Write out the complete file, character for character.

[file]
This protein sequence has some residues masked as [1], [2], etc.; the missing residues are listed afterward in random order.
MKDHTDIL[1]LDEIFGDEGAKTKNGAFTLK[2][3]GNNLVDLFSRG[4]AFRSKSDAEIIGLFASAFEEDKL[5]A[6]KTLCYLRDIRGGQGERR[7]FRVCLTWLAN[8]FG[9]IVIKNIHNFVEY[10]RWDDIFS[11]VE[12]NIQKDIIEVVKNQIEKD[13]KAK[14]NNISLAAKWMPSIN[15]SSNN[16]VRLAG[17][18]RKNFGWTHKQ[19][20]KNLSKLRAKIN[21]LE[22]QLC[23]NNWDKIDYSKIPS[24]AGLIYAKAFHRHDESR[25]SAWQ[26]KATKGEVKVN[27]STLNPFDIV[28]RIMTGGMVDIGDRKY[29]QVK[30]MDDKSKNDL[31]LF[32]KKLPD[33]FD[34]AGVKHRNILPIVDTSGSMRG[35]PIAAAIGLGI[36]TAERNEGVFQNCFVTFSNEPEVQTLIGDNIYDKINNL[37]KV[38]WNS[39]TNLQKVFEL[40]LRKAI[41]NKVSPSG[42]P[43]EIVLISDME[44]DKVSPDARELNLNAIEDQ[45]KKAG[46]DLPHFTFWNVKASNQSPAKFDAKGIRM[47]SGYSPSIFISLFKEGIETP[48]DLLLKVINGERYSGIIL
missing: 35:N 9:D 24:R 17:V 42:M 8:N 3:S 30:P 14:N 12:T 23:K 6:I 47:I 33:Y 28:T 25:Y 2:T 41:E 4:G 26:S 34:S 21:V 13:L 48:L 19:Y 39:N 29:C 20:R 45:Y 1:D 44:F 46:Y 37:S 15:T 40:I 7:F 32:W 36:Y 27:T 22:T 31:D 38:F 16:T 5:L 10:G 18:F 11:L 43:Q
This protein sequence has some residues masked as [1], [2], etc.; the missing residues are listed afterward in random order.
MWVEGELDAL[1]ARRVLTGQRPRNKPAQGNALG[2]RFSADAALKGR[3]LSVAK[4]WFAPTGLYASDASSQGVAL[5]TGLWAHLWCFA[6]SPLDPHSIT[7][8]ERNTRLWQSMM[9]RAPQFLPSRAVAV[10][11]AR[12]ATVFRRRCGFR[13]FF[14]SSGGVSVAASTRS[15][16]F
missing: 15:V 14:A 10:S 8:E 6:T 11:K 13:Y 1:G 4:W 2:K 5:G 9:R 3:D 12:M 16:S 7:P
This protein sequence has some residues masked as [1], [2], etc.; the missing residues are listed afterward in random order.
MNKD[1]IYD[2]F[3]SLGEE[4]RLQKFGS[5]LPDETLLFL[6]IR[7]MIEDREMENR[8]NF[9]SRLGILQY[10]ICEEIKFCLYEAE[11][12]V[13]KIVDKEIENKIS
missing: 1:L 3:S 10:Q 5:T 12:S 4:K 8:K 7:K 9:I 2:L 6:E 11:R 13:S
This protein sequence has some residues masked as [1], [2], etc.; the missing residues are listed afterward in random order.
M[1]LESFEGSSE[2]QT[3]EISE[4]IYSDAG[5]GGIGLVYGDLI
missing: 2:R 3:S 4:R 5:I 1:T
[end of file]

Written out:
This protein sequence has some residues masked as [1], [2], etc.; the missing residues are listed afterward in random order.
MKDHTDIL[1]LDEIFGDEGAKTKNGAFTLK[2][3]GNNLVDLFSRG[4]AFRSKSDAEIIGLFASAFEEDKL[5]A[6]KTLCYLRDIRGGQGERR[7]FRVCLTWLAN[8]FG[9]IVIKNIHNFVEY[10]RWDDIFS[11]VE[12]NIQKDIIEVVKNQIEKD[13]KAK[14]NNISLAAKWMPSIN[15]SSNN[16]VRLAG[17][18]RKNFGWTHKQ[19][20]KNLSKLRAKIN[21]LE[22]QLC[23]NNWDKIDYSKIPS[24]AGLIYAKAFHRHDESR[25]SAWQ[26]KATKGEVKVN[27]STLNPFDIV[28]RIMTGGMVDIGDRKY[29]QVK[30]MDDKSKNDL[31]LF[32]KKLPD[33]FD[34]AGVKHRNILPIVDTSGSMRG[35]PIAAAIGLGI[36]TAERNEGVFQNCFVTFSNEPEVQTLIGDNIYDKINNL[37]KV[38]WNS[39]TNLQKVFEL[40]LRKAI[41]NKVSPSG[42]P[43]EIVLISDME[44]DKVSPDARELNLNAIEDQ[45]KKAG[46]DLPHFTFWNVKASNQSPAKFDAKGIRM[47]SGYSPSIFISLFKEGIETP[48]DLLLKVINGERYSGIIL
missing: 35:N 9:D 24:R 17:V 42:M 8:N 3:S 30:P 14:N 12:T 23:K 6:I 47:I 33:Y 28:T 25:Y 2:T 41:E 4:G 26:S 34:S 21:V 13:L 48:L 19:Y 39:N 29:C 20:R 45:Y 1:D 44:F 46:Y 37:S 15:T 40:I 7:F 32:W 36:Y 27:T 22:T 31:D 38:F 16:T 5:L 10:G 18:F 11:L 43:Q
This protein sequence has some residues masked as [1], [2], etc.; the missing residues are listed afterward in random order.
MWVEGELDAL[1]ARRVLTGQRPRNKPAQGNALG[2]RFSADAALKGR[3]LSVAK[4]WFAPTGLYASDASSQGVAL[5]TGLWAHLWCFA[6]SPLDPHSIT[7][8]ERNTRLWQSMM[9]RAPQFLPSRAVAV[10][11]AR[12]ATVFRRRCGFR[13]FF[14]SSGGVSVAASTRS[15][16]F
missing: 15:V 14:A 10:S 8:E 6:T 11:K 13:Y 1:G 4:W 2:K 5:G 9:R 3:D 12:M 16:S 7:P
This protein sequence has some residues masked as [1], [2], etc.; the missing residues are listed afterward in random order.
MNKD[1]IYD[2]F[3]SLGEE[4]RLQKFGS[5]LPDETLLFL[6]IR[7]MIEDREMENR[8]NF[9]SRLGILQY[10]ICEEIKFCLYEAE[11][12]V[13]KIVDKEIENKIS
missing: 1:L 3:S 10:Q 5:T 12:S 4:K 8:K 7:K 9:I 2:L 6:E 11:R 13:S
This protein sequence has some residues masked as [1], [2], etc.; the missing residues are listed afterward in random order.
M[1]LESFEGSSE[2]QT[3]EISE[4]IYSDAG[5]GGIGLVYGDLI
missing: 2:R 3:S 4:R 5:I 1:T